Anne Szabla’s distinctive design applies a beguiling strangeness to a simple and universal fantasy theme, the rite of passage. The opening pages lay out the myth of hero Mali Mani, who saved the Bird People from the Rook Men, but never returned from that final mission, and it’s explained over pages of designs that mesh Chinese elements with those from Native American culture and perhaps a little Mayan or Aztec thrown in. They hover on the edge of familiarity without ever revealing their origins.

The Bird People have survived and prospered in a harsh climate since Mali Mani’s heroics, but never venture into the forest where he disappeared and where the Rook Men still live. Bali is ten years old, an age enabling him to wear the distinctive bird costume of his people, but only to accompany a hunt, never to participate. He has the desires and curiosity of his age, without ever truly understanding the dangers he’s protected from, an appealing lead character around whom a world is constructed.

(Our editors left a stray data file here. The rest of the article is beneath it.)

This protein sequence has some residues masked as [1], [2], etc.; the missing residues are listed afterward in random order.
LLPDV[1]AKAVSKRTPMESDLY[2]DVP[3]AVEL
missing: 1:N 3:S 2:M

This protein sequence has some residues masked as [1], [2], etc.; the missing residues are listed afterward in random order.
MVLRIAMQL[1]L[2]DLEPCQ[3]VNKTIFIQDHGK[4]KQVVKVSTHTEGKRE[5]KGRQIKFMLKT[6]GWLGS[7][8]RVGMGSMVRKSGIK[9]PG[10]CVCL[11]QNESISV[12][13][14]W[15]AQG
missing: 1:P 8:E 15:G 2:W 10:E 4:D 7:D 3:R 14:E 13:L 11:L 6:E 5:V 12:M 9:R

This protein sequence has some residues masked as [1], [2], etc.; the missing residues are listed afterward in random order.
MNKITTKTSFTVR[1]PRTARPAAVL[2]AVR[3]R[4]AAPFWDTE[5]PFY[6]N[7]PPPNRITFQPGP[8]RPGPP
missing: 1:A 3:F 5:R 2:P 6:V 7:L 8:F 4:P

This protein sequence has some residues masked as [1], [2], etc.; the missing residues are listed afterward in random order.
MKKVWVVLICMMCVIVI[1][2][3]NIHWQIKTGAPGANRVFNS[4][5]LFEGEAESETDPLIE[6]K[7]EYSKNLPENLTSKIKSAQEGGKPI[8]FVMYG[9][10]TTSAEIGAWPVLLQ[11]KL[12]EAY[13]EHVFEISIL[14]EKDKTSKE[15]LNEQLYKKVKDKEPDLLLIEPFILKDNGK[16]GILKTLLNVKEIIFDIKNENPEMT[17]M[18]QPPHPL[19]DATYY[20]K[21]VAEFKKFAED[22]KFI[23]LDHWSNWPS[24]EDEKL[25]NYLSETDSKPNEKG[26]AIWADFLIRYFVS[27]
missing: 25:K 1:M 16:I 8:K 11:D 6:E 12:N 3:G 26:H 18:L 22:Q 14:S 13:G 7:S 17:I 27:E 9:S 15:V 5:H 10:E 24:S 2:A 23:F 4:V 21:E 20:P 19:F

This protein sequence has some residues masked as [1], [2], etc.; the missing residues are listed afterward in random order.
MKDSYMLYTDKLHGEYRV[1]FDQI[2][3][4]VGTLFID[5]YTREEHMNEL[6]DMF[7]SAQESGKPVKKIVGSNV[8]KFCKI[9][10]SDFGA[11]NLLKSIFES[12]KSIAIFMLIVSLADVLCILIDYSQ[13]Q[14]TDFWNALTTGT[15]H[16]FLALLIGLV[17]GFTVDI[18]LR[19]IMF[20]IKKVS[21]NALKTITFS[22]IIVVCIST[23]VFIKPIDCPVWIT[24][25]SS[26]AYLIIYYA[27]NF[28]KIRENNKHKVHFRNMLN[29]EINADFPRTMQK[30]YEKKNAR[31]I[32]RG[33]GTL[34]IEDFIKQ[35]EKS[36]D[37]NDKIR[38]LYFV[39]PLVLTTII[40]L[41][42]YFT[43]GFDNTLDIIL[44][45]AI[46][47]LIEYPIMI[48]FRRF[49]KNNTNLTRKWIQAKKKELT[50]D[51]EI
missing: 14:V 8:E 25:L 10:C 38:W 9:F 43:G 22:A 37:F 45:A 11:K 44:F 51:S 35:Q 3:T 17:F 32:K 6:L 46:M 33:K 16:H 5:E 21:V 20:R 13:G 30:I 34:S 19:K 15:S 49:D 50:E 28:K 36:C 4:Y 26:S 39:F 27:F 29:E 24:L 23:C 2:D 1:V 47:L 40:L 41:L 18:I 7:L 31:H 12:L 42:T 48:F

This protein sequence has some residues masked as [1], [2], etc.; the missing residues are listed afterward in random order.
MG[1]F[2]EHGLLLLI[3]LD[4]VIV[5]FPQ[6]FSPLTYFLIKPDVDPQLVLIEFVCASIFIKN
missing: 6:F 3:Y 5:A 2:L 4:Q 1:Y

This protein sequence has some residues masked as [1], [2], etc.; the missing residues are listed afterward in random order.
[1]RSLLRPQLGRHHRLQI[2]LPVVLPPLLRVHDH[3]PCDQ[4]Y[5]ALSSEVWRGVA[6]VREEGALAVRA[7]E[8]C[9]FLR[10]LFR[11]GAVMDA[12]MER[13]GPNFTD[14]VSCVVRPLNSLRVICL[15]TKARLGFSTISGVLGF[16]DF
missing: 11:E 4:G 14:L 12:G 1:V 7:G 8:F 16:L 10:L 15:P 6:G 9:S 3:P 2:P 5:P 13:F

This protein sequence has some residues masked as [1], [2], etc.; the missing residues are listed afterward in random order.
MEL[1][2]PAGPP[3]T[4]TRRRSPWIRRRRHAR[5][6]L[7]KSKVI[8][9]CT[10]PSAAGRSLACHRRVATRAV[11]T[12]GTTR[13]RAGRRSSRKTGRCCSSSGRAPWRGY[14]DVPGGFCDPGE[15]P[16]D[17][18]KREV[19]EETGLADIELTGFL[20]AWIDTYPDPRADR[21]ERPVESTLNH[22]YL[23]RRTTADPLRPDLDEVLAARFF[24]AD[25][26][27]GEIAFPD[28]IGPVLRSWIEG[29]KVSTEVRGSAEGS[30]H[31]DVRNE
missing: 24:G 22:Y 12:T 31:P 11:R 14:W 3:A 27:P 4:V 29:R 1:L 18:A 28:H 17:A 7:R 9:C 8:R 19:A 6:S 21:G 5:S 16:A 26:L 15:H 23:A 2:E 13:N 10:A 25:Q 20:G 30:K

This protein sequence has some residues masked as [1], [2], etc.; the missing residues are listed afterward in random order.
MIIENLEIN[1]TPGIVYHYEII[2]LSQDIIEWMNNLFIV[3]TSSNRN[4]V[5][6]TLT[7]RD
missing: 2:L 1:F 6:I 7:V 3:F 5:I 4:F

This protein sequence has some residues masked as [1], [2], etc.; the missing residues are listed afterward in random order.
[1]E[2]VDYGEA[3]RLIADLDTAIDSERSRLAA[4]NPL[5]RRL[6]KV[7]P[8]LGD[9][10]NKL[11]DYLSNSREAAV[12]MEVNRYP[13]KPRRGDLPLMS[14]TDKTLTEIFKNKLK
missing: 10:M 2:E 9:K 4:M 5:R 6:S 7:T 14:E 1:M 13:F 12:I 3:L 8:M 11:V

Szabla approaches her storytelling as an artist. Words are kept to a minimum, but she’s expressive enough to ensure that characters whose faces are largely hidden beneath masks have an emotional resonance. Bali’s small form plays off vast surroundings and the size of other people and creatures he interacts with, some suitably sinister, and almost all also hidden behind masks of some kind. The world Szabla designs is wonderfully complete, and she has an amazing sense of colour, reflecting the myth starting Bird Boy, telling of how the light was stolen from the world, yet not completely restored.

Bali being considered a hindrance only accelerates a desire to prove himself, and while luck plays a part in his survival, his adventures are thrilling and believable. This is a first rate all-ages graphic novel, all the more impressive for being a début, and it’s difficult to believe anyone’s going to read it without immediately wanting the next instalment in The Limnal Wood.